As far as the company's intellectual property, Lennon Leasing LLC — a Wyoming-based limited liability company formed on September 23, 2015 under Mark Stidham's name — holds the trademark on LuLaRoe's logos.

And 2000 Carolina Pines Dr. LLC reflects the address of the company's 470,000-square-foot distribution center in Blythewood, South Carolina. The State reported that the company bought the property for $16 million in April 2017.


LuLaRoe, the Stidhams, and their associates are linked to 19 LLCs set up in December 2017 alone, according to a review of documents by Business Insider.

LuLaRoe, the Stidhams, and their associates are linked to 19 LLCs set up in December 2017 alone, according to a review of documents by Business Insider.

Providence Industries alleged in its lawsuit that 17 LLCs linked to LuLaRoe and its founders were established in December 2017 alone. And according to documents reviewed by Business Insider, a total of 19 still-active LLCs with links to LuLaRoe were established in that month.

Providence Industries claims in its lawsuit that many of these limited liability companies were established to help LuLaRoe and the Stidhams hide money and assets from creditors. The lawsuit also alleges that Providence Industries learned that its client was in "a precarious financial situation" toward the end of 2017.

And those LLCs appeared to have been established at a particularly rapid-fire pace. Four of the LLCs were filed on December 8, 2017, while three were established three days later on December 11, according to documents reviewed by Business Insider. Six were filed on December 14 of that year. Among that December crop of limited liability companies, two entities were set up in Wyoming, while the rest were created in California.

Experts told Business Insider that establishing numerous LLCs in one month could be a time-consuming process, and may be a red flag.

"When you start forming even a single limited liability company, it takes time to put all the materials together," Andresen told Business Insider. "It takes the effort of actually getting the filings put in place, and it costs money because there are filing fees associated with that."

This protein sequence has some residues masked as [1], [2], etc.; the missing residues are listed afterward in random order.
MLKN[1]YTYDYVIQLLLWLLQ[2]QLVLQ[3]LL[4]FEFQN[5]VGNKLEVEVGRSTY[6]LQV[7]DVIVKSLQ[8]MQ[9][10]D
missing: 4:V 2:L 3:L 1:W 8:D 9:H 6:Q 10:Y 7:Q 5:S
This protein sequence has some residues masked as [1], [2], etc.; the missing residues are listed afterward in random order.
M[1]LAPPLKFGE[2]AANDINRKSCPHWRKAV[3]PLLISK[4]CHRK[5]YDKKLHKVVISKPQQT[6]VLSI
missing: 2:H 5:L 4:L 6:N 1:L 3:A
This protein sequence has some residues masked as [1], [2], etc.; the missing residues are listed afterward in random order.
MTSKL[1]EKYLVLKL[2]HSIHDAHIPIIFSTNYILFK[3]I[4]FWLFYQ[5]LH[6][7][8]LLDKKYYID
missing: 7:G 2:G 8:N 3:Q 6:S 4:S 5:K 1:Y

Vogt said that he's also seen people use LLCs to hide or move around assets in situations like bankruptcy cases or contentious divorces. He said that he can't weigh in on the specific claims Providence Industries made against LuLaRoe, the Stidhams, and their associates. But he did say that the number of LLCs in this case, as well as the timing of the filings, could come across as "suspect" and could serve as a "red flag."

"It's certainly not an indictment," he said. "But if I was involved, I would definitely want to investigate further."

According to the lawsuit, some LLCs are allegedly linked to high-value assets, like Mark Stidham's two Koenigsegg cars.

Mark Stidham isn't just a casual Koenigsegg collector. He's a figure of some note among owners of the Swedish sports cars, appearing in industry documentaries and feature articles.

And Providence Industries' lawsuit against LuLaRoe alleges that its founder is holding not one, but two of the uber-expensive vehicles under a limited liability company.

According to the filing, Stidham owns a Koenigsegg CCX worth around $700,000 and a Koenigsegg Agera RS that's valued at more than $2 million. The lawsuit also alleges that the two Koenigseggs are owned through the Ghost Squadron LLC, an active Wyoming-based limited liability company that was first established on December 13, 2016. Ghost Squadron LLC lists Mark Stidham as an organizer and lists the company's "hub" in Corona, California as the address of its principal office.

Legalinc, a corporate services company, was appointed as the company's registered agent. LuLaRoe general counsel Robert Loll is listed in documents filed with the state of Wyoming as an authorized filer for the company. Mark Stidham first used the services of Loll's law firm, Floratos, Loll, & Devine, in 2000. Loll came on as LuLaRoe's general counsel in November of 2015, according to his LinkedIn.

"Ghost Squadron" — a nickname that car lovers use to refer to a pack of Koenigseggs — is also the name of a short documentary by Car Throttle, an online community for car enthusiasts, published on August 31, 2018. The film follows Mark Stidham and a group of other Koenigsegg owners as they meet up with company founder Christian von Koenigsegg and attend the Exotics on Cannery Row auto show.

Ironically, one of the other owners profiled in the documentary is Dan Kang, the CEO of Mydyer. Mydyer is a division of Providence Industries, the company suing LuLaRoe. Kang declined to comment for this story.

In his interview with Car Throttle, Stidham said he first bought the Koenigsegg CCX. Then he purchased the considerably more expensive Agera, which he dubbed "Ruthie."


Ruthie blasted through a number of world speed records in 2017 — seemingly thanks in part to yet another LLC.